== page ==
Fourth, the UAE would dramatically reinforce a global image it was carefully and consciously crafting: one of the “good guys” – a faithful, trustworthy ally against the forces of radical Islamism; an economic, cultural, and security partner that other peaceful, productive nations could appreciate and depend on.
What’s more, MBZ believed that by breaking the mold and making peace with Israel without giving the Palestinian leadership a veto over his freedom of movement, he could open the door for other Arab countries to see the benefits of normalization and follow suit. Bahrain, he knew, was ready; but it was too small a country to take the lead.
However, if MBZ made peace with the Israelis, the Bahrainis would almost certainly follow. In time, so would others in the Gulf Cooperation Council and the Arab League.
As more Arab states normalized relations with Israel, MBZ and his team believed it could create the conditions under which the Palestinians could finally say yes to a comprehensive peace plan of their own with Israel. In the meantime, the UAE –together with Egypt and Jordan – would have far more influence and leverage to urge Israel’s government to refrain from making provocative moves against the Palestinians and, thus, keep the two-state solution viable.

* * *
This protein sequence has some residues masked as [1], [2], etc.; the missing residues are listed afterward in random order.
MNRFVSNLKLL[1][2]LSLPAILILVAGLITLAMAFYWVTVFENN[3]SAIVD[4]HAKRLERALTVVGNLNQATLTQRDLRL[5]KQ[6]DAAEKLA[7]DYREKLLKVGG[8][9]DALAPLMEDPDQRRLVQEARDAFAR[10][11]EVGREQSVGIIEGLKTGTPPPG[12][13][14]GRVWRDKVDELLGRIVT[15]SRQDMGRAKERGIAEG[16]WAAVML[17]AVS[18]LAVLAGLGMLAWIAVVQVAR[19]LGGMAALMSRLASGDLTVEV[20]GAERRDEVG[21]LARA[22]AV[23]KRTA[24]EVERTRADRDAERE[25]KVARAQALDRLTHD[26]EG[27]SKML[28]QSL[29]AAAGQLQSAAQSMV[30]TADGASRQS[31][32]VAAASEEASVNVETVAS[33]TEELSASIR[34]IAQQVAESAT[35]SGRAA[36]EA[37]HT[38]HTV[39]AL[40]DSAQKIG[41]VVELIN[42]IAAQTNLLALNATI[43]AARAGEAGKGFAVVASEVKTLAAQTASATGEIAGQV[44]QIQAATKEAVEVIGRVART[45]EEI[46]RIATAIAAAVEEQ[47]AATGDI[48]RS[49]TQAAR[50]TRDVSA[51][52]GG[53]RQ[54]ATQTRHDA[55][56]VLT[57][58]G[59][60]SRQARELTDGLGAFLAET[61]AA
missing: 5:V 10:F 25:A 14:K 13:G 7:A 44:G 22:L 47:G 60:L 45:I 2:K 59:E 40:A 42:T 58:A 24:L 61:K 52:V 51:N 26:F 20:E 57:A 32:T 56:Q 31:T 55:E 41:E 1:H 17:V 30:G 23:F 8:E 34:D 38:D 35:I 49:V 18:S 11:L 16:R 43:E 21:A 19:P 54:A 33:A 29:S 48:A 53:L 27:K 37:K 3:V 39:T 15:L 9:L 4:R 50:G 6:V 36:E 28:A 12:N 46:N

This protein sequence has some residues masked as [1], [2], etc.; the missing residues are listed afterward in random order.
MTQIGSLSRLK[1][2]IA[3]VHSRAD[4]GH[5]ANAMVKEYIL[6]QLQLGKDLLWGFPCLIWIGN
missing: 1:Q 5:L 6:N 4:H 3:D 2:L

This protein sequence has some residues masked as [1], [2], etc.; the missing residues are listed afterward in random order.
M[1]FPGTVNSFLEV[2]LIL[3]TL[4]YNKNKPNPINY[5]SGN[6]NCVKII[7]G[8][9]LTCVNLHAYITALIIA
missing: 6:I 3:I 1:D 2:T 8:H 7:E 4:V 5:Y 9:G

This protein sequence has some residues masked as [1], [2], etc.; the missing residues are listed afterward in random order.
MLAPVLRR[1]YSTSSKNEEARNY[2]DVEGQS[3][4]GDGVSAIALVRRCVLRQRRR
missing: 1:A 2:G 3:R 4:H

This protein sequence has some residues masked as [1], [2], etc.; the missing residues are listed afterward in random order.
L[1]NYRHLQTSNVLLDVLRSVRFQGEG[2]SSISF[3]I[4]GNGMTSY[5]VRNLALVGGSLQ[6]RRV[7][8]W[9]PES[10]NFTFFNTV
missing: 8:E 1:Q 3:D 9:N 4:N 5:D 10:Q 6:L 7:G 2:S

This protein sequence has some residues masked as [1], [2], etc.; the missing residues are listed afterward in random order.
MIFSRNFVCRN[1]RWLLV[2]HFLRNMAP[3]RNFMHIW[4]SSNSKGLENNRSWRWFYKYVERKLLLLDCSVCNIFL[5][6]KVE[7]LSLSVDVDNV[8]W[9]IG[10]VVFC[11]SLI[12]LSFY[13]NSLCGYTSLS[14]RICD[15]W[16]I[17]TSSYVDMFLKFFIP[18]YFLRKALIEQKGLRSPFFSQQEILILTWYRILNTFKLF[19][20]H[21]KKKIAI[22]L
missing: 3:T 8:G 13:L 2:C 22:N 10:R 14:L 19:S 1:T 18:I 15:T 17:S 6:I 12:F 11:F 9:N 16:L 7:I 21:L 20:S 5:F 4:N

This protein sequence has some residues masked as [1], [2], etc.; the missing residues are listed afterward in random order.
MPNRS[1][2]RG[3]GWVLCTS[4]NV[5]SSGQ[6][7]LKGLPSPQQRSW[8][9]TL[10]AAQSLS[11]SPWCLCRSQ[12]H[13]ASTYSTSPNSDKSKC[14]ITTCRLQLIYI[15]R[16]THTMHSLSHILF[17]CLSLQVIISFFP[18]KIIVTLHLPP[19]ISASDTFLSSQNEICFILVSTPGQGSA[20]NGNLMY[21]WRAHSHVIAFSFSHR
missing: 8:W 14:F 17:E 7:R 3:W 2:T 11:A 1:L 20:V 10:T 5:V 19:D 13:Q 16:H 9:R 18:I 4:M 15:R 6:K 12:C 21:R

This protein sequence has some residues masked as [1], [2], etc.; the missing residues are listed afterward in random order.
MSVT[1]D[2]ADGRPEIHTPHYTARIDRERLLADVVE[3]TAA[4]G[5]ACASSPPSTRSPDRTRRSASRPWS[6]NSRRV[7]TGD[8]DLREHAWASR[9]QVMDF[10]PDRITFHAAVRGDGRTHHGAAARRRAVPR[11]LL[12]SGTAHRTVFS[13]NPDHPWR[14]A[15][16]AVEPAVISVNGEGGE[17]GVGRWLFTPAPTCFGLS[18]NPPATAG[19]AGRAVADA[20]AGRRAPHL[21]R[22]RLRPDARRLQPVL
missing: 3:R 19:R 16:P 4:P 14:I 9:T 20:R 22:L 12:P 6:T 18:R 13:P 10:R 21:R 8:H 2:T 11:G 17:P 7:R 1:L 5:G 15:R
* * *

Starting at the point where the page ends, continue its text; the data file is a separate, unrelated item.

MBZ could see, however, that Netanyahu was being severely tempted to acquire more of the biblical territory that every member of his Likud political party considered precious.
If that happened, MBZ believed the door for the UAE to normalize relations with Israel would slam shut.
At the same time, MBZ knew that Netanyahu had another dream. For more than a decade, the Israeli leader had been passionately making the case that the only way to make peace with the Palestinians was to take an “outside-in” approach. That is, if Israel could make peace with several Arab states first, this would create enormous prosperity, and Arab-Israeli tourism, and foster a climate that might finally persuade the Palestinian people and their leaders that it was time to end the conflict once and for all.